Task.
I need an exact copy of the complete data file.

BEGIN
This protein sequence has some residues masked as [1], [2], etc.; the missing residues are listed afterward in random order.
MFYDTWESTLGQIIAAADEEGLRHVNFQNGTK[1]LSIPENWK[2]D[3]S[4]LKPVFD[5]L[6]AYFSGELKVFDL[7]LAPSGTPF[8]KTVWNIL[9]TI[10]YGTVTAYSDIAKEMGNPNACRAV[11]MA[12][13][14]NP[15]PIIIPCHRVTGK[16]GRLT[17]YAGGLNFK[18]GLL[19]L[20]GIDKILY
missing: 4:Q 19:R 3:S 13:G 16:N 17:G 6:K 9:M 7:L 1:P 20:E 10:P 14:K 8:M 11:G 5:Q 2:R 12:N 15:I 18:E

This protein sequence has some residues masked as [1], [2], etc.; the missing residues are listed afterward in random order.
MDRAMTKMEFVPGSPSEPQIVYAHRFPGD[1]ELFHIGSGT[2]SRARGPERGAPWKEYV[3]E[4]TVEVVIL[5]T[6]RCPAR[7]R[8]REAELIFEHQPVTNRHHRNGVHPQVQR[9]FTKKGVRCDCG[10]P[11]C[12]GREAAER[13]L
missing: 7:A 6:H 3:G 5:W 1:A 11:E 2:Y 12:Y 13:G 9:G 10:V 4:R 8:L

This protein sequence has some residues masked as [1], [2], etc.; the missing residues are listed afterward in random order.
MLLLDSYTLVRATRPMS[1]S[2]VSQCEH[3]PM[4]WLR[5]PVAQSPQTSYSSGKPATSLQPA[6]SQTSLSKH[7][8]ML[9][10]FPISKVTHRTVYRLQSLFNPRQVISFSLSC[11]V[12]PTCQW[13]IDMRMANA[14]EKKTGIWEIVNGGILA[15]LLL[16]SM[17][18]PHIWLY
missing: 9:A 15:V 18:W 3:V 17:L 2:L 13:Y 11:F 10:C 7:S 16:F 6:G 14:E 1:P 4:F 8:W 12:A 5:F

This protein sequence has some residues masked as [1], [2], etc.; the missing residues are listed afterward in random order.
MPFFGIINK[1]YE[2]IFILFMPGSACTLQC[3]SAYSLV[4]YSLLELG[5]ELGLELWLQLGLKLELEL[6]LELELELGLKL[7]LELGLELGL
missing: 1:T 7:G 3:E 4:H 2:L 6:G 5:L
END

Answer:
This protein sequence has some residues masked as [1], [2], etc.; the missing residues are listed afterward in random order.
MFYDTWESTLGQIIAAADEEGLRHVNFQNGTK[1]LSIPENWK[2]D[3]S[4]LKPVFD[5]L[6]AYFSGELKVFDL[7]LAPSGTPF[8]KTVWNIL[9]TI[10]YGTVTAYSDIAKEMGNPNACRAV[11]MA[12][13][14]NP[15]PIIIPCHRVTGK[16]GRLT[17]YAGGLNFK[18]GLL[19]L[20]GIDKILY
missing: 4:Q 19:R 3:S 13:G 16:N 17:G 6:K 9:M 7:L 1:P 20:E 10:P 14:K 8:M 11:G 5:Q 2:R 12:N 15:I 18:E

This protein sequence has some residues masked as [1], [2], etc.; the missing residues are listed afterward in random order.
MDRAMTKMEFVPGSPSEPQIVYAHRFPGD[1]ELFHIGSGT[2]SRARGPERGAPWKEYV[3]E[4]TVEVVIL[5]T[6]RCPAR[7]R[8]REAELIFEHQPVTNRHHRNGVHPQVQR[9]FTKKGVRCDCG[10]P[11]C[12]GREAAER[13]L
missing: 7:A 6:H 3:G 5:W 1:A 11:E 2:Y 12:Y 13:G 9:G 10:V 4:R 8:L

This protein sequence has some residues masked as [1], [2], etc.; the missing residues are listed afterward in random order.
MLLLDSYTLVRATRPMS[1]S[2]VSQCEH[3]PM[4]WLR[5]PVAQSPQTSYSSGKPATSLQPA[6]SQTSLSKH[7][8]ML[9][10]FPISKVTHRTVYRLQSLFNPRQVISFSLSC[11]V[12]PTCQW[13]IDMRMANA[14]EKKTGIWEIVNGGILA[15]LLL[16]SM[17][18]PHIWLY
missing: 9:A 15:V 18:W 3:V 17:L 2:L 13:Y 11:F 10:C 7:S 16:F 6:G 14:E 1:P 4:F 8:W 12:A 5:F

This protein sequence has some residues masked as [1], [2], etc.; the missing residues are listed afterward in random order.
MPFFGIINK[1]YE[2]IFILFMPGSACTLQC[3]SAYSLV[4]YSLLELG[5]ELGLELWLQLGLKLELEL[6]LELELELGLKL[7]LELGLELGL
missing: 1:T 7:G 3:E 4:H 2:L 6:G 5:L